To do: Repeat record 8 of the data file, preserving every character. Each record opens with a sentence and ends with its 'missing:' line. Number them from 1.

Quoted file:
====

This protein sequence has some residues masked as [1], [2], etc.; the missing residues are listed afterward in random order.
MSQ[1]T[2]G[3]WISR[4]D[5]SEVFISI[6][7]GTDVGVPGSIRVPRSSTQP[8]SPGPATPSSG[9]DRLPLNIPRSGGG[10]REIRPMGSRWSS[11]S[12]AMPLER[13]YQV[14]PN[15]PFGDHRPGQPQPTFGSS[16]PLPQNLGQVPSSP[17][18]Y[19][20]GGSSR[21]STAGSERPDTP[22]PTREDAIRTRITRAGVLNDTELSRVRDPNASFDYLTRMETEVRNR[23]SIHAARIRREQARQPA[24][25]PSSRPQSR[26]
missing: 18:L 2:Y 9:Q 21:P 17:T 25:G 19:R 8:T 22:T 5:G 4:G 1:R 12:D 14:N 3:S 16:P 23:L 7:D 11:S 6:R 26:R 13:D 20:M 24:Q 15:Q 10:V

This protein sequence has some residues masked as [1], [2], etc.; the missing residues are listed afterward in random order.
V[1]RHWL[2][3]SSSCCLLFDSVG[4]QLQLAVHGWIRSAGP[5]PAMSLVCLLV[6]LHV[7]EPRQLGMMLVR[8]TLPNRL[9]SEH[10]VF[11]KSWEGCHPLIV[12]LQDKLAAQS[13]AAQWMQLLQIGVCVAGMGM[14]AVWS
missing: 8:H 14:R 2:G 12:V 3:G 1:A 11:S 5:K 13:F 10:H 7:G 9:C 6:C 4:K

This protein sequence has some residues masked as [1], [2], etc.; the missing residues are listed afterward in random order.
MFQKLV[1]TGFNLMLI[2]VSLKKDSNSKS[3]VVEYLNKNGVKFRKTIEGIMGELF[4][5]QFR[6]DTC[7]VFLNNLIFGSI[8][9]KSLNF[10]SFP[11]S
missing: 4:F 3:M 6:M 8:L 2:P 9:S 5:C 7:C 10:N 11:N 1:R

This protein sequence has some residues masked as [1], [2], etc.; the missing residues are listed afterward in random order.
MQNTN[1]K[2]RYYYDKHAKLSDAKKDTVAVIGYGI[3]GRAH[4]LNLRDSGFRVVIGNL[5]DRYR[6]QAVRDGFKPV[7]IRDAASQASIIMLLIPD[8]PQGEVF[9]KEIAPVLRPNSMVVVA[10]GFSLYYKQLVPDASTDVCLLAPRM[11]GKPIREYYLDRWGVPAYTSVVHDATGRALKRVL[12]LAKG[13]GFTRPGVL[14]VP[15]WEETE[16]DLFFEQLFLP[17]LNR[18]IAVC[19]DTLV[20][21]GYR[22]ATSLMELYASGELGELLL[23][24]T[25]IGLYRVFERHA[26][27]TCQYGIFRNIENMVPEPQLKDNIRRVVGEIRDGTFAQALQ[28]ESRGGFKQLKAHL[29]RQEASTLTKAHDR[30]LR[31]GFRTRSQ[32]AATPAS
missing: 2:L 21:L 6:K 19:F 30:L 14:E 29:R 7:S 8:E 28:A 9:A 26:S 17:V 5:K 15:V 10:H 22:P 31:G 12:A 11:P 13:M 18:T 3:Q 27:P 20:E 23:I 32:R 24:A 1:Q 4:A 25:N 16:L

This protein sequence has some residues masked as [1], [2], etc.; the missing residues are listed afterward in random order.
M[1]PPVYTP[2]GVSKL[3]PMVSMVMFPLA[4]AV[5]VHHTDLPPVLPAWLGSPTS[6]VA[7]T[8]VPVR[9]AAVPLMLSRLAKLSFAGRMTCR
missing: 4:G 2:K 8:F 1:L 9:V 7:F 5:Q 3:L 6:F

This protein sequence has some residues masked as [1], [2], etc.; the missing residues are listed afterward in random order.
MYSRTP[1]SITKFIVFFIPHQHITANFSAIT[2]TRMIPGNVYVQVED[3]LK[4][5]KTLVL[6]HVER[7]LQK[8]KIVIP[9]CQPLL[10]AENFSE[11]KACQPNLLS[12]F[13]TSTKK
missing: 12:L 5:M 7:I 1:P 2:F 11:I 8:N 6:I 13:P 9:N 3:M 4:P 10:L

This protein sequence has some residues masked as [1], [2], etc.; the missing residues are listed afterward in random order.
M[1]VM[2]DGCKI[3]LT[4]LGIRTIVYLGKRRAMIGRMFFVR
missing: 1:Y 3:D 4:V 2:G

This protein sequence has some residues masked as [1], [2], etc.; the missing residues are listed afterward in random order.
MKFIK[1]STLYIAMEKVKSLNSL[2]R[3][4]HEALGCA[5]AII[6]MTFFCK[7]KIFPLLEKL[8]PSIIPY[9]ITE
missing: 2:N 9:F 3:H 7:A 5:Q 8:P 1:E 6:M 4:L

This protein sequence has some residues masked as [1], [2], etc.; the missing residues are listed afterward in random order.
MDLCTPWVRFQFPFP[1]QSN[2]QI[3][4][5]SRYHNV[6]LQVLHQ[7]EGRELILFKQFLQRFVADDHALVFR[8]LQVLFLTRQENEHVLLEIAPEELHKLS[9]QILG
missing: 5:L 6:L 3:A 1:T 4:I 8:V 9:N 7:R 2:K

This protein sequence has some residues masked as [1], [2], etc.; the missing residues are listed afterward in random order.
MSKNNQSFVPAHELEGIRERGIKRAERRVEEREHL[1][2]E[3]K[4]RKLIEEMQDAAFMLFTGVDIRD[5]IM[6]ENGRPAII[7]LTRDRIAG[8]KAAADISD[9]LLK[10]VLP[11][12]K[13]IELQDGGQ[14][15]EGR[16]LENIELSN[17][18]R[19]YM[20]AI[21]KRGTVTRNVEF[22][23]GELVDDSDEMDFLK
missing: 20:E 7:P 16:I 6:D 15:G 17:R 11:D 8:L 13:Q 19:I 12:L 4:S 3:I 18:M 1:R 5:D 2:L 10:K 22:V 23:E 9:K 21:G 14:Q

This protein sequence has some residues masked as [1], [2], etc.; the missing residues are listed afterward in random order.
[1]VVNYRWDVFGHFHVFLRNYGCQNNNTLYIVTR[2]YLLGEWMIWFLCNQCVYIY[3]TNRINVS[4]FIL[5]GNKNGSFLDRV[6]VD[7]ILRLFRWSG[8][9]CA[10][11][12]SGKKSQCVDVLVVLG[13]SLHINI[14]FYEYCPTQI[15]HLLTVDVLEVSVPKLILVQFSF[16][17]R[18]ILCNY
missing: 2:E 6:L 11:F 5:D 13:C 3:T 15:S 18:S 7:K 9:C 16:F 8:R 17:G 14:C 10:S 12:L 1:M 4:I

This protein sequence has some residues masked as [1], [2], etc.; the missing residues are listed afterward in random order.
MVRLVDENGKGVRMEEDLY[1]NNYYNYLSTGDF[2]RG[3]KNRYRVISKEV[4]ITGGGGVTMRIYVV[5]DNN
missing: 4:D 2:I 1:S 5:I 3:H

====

This protein sequence has some residues masked as [1], [2], etc.; the missing residues are listed afterward in random order.
MKFIK[1]STLYIAMEKVKSLNSL[2]R[3][4]HEALGCA[5]AII[6]MTFFCK[7]KIFPLLEKL[8]PSIIPY[9]ITE
missing: 2:N 9:F 3:H 7:A 5:Q 8:P 1:E 6:M 4:L